Indonesia is the fourth-largest coffee producer in the world. It offers a complex range of flavour profiles across its different growing regions – Sumatra, Java, and Sulawesi are three of the most popular for coffee.

However, in the wider coffee community, Indonesia is perhaps most famous for the unique “giling basah” processing method, which is also known as semi-washed or wet hulled processing.

In this method, the beans are depulped and washed, before being dried for a short period of time (two to three days). At this point, the parchment (a papery inner skin around the bean) is removed while the bean is still wet. With other processing methods, the parchment isn’t stripped (or hulled) until the bean is completely dry.

This alters the taste of the coffee dramatically, giving it a thick, syrupy body but almost no sweetness and very low acidity.

Indonesian coffee is known for having earthy, smoky flavours, with tasting notes of tobacco and spice.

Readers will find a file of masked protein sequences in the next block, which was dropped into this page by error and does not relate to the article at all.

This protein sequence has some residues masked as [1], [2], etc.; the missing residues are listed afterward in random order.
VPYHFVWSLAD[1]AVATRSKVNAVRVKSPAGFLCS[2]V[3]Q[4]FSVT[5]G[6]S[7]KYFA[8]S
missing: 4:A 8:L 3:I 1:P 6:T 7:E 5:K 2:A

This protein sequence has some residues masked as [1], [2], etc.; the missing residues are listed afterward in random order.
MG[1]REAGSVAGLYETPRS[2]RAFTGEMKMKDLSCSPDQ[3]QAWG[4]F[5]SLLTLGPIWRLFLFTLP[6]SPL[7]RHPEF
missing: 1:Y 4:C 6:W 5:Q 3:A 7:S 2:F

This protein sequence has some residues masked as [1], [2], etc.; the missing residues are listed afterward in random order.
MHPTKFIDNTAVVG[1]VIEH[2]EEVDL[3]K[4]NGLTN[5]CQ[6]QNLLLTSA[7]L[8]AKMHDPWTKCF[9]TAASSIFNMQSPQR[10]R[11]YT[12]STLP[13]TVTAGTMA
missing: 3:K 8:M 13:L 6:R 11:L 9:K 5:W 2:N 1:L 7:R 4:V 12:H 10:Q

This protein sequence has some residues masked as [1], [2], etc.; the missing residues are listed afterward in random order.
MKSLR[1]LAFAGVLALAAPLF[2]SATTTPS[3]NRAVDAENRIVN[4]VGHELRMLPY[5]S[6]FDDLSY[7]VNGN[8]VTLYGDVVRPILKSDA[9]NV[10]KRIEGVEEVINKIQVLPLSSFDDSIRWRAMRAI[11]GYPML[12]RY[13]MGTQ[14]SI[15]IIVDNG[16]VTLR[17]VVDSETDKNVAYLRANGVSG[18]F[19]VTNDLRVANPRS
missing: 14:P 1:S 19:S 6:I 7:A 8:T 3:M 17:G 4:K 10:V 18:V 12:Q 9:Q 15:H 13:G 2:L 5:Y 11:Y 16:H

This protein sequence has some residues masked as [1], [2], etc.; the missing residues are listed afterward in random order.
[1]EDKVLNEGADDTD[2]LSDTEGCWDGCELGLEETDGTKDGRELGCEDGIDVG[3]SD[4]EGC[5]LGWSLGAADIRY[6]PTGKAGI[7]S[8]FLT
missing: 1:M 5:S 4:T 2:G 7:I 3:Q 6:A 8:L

With beans available from countries all around the world, specialty coffee offers so much breadth and diversity in flavour, from Latin America to Africa and Asia.

So, when you’re picking a bag of beans, take a moment to think about what you’re looking for. Maybe even speak to a barista or a roaster about what you’d like in your cup. A pulped natural Brazilian? Perhaps a floral Ethiopian? Or even a smoky, spicy Sumatran wet hulled coffee?

Next time you go out to buy coffee, consider trying something new. It’s important to be open to trying new origins and processing methods. Each different coffee you try will have something unique to offer. You never know – you might just be pleasantly surprised.

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What can you expect from different specialty coffee origins?